[Foundation-l] Long-term archiving of Wikimedia content

Samuel Klein meta.sj at gmail.com
Tue May 5 00:35:47 UTC 2009

They wouldn't take up proportionally more space in etching than they
do on screen.  So an extra 10-20% overall.  They would probably make
the process a bit more expensive, but still to this scale.  an
illustrated encyclo may well be worth twice as much.

Let's see what the Rosetta folks have to say.   I can think of a lot
of people, not least those who have one of the early Rosetta disks,
who would love an  archival etched copy of Wikipedia + Commons thumbs,
which might cover some of the early costs of trying this out.

Håkon: perhaps PrinceXML would be useful for making an etch-specific layout?


On Mon, May 4, 2009 at 8:12 PM, geni <geniice at gmail.com> wrote:
> 2009/5/5 Samuel Klein <meta.sj at gmail.com>:
>> I'm splitting off a separate thread about long-term archiving.  The
>> original thread is important enough not to derail it.
>> This is a big topic, and also one that has been addressed in many
>> different bodies of planning and literature.  The Long Now foundation
>> has considered a 10,000-year library project, and their Rosetta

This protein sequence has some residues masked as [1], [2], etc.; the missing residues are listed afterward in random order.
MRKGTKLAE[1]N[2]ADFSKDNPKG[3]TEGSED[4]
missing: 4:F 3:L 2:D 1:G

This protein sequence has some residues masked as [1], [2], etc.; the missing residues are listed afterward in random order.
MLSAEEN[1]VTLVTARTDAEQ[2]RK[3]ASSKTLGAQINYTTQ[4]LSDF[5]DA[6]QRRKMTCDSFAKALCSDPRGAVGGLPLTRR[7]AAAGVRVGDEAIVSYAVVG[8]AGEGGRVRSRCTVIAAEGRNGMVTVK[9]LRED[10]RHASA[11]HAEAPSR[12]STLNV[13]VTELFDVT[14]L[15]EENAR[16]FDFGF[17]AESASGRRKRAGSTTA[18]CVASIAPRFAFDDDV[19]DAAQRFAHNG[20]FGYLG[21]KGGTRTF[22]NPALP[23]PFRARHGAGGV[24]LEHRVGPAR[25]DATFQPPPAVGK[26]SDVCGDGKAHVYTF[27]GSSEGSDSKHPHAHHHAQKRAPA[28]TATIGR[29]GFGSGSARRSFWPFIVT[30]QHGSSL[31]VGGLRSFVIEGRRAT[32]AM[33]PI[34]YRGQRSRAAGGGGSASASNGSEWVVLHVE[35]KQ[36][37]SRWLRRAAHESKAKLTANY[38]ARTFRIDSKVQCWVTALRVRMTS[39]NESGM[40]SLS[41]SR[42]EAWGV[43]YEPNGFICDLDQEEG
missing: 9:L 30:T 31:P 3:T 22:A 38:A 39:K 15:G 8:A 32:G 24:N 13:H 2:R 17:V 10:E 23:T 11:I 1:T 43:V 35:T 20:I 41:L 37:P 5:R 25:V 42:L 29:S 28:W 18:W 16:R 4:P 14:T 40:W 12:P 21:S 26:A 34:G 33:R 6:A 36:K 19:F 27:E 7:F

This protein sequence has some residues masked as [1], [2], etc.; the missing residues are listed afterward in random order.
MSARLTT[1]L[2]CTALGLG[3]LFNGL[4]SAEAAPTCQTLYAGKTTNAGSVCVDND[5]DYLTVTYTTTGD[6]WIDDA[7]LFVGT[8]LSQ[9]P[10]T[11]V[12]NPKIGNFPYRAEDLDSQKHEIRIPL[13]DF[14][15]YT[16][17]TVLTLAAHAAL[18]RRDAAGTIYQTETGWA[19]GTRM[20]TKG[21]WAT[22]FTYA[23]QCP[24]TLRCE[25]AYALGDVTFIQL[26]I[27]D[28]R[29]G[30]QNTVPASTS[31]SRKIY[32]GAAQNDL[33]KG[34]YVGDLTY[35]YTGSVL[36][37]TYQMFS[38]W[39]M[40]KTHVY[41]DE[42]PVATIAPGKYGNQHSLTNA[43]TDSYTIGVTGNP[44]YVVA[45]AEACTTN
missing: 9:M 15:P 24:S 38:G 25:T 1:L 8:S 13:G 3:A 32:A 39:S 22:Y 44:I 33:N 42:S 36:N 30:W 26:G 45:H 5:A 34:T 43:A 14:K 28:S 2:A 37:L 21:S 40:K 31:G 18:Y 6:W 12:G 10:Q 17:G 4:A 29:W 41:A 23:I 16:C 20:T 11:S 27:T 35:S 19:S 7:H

>> Project tests a technique for 5,000-year preservation of texts.
>> Sadly, an earlier forum devoted to these ideas has been taken offline,
>> robots.txt'ed out of the internet archive, and I can't find a copy...
>> [ a long now apparently doesn't require archival public discussion? :)
>> ]
>> Kevin Kelly on long-term backups:
>>  http://blog.longnow.org/2008/08/20/very-long-term-backup/
>> The original y2k event:
>>  http://www.longnow.org/projects/past-events/10klibrary/
>> Related research into long-term archival engineering has turned up
>> good ideas: laser micro-etching into nickel provides an excellent
>> price/size/weight point per archived page, and requires only the
>> [re]creation of decent, bootstrappable optics to recover lost
>> knowledge.
>> You could create and distribute etched-plate copies of the 10B words
>> of all Wikimedia text [and thumbnails?] on perhaps 100 thin nickel
>> sheets, for roughly $100k / 50kg / 0.01 m^3 (incl padding).  If this
>> laser etching process were scaled up, it would drop significantly in
>> price.
>> SJ
> High purity nickel would appear to run into the intrinsic value issue.
> The value of including thumbnails is complicated. On one hand it
> solves the translation issue since near 3 million will illustrated
> articles is unlikely to present a significant translation challenge to
> any moderately advanced civilization. On the other hand they take up
> more space than pure text.
> --
> geni
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